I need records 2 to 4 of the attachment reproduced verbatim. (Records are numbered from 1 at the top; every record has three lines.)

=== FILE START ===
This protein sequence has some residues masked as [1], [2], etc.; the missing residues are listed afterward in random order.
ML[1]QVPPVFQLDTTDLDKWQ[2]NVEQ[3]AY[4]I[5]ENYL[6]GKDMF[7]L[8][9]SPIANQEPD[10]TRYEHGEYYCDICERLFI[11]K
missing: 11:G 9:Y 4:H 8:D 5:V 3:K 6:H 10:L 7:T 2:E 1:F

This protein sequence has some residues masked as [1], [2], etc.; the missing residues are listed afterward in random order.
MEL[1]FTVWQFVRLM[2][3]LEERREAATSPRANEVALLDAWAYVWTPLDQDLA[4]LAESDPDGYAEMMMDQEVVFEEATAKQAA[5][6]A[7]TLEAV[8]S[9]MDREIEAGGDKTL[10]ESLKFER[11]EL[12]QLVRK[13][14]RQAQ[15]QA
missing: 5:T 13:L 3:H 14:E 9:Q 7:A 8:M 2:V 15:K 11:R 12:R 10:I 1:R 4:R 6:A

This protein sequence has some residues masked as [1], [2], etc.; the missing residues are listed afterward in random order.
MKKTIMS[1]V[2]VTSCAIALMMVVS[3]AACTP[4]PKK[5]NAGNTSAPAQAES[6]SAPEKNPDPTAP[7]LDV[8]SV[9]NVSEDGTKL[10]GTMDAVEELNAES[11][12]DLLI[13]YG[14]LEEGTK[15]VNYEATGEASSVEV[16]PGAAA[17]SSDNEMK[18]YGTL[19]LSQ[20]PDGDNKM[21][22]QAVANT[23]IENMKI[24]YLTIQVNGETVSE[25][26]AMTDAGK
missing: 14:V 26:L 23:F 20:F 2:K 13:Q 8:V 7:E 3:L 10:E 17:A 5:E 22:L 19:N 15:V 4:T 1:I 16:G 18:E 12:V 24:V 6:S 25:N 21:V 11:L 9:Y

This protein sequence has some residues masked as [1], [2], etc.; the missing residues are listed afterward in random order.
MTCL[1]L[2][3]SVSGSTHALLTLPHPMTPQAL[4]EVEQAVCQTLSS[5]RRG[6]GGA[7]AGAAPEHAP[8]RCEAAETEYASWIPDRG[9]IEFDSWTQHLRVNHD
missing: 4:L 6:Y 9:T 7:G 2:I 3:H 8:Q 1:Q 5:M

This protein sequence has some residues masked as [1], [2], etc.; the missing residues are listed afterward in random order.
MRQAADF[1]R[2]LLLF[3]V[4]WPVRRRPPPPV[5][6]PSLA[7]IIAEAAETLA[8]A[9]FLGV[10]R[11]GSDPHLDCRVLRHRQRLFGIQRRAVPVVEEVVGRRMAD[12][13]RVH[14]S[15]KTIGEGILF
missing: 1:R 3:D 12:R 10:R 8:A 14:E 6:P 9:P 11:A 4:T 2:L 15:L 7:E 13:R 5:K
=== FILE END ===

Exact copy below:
This protein sequence has some residues masked as [1], [2], etc.; the missing residues are listed afterward in random order.
MEL[1]FTVWQFVRLM[2][3]LEERREAATSPRANEVALLDAWAYVWTPLDQDLA[4]LAESDPDGYAEMMMDQEVVFEEATAKQAA[5][6]A[7]TLEAV[8]S[9]MDREIEAGGDKTL[10]ESLKFER[11]EL[12]QLVRK[13][14]RQAQ[15]QA
missing: 5:T 13:L 3:H 14:E 9:Q 7:A 8:M 2:V 15:K 11:R 12:R 10:I 1:R 4:R 6:A

This protein sequence has some residues masked as [1], [2], etc.; the missing residues are listed afterward in random order.
MKKTIMS[1]V[2]VTSCAIALMMVVS[3]AACTP[4]PKK[5]NAGNTSAPAQAES[6]SAPEKNPDPTAP[7]LDV[8]SV[9]NVSEDGTKL[10]GTMDAVEELNAES[11][12]DLLI[13]YG[14]LEEGTK[15]VNYEATGEASSVEV[16]PGAAA[17]SSDNEMK[18]YGTL[19]LSQ[20]PDGDNKM[21][22]QAVANT[23]IENMKI[24]YLTIQVNGETVSE[25][26]AMTDAGK
missing: 14:V 26:L 23:F 20:F 2:K 13:Q 8:V 7:E 3:L 10:E 17:A 5:E 22:L 19:N 15:V 4:T 1:I 16:G 18:E 12:V 24:V 6:S 25:N 21:V 11:L 9:Y

This protein sequence has some residues masked as [1], [2], etc.; the missing residues are listed afterward in random order.
MTCL[1]L[2][3]SVSGSTHALLTLPHPMTPQAL[4]EVEQAVCQTLSS[5]RRG[6]GGA[7]AGAAPEHAP[8]RCEAAETEYASWIPDRG[9]IEFDSWTQHLRVNHD
missing: 4:L 6:Y 9:T 7:G 2:I 3:H 8:Q 1:Q 5:M